The official docs say that it gives you the control over how data flows throughout your app. I didn't get this. How is this principle violated if I decide to support two-way data binding and other MVC concepts?

Answer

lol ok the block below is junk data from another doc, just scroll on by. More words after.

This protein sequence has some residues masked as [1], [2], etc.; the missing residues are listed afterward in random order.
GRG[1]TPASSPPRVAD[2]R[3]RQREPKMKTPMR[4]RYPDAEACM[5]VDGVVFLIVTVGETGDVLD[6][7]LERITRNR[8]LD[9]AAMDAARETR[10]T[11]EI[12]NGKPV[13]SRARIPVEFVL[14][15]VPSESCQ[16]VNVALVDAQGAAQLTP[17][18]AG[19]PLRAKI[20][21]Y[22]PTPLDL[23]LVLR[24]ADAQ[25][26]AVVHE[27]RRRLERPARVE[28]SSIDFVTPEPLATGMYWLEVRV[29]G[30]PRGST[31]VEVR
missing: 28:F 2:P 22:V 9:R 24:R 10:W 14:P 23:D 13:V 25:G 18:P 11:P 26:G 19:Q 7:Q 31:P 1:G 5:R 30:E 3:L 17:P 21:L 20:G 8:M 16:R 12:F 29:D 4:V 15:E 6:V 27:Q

Ember developer here and Ember is a strictly conventional MVC so I think I can possibly answer your question. From what I can gather its away to decouple yourself from the expectation of two way bindings and some of the issues it causes when the view is so entangled in the store/data structure. Being able to trigger actions and dispatchers that then go on to update a view is the what Flux (to me) is in a nutshell. Given the shadow DOM and the benefits of managed component rendering in React 16 (Fiber) I don't see how they can occupy the same development architecture. Having this dispatch and event pathway lets the components compute and render separately and that is ACTUALLY better for a front-end application in terms of render and load speeds. IMO: Two way bindings cause data store changes in such a closed loop that there is little possibility for the kind of innovation that React and the various stores are bringing to the table.

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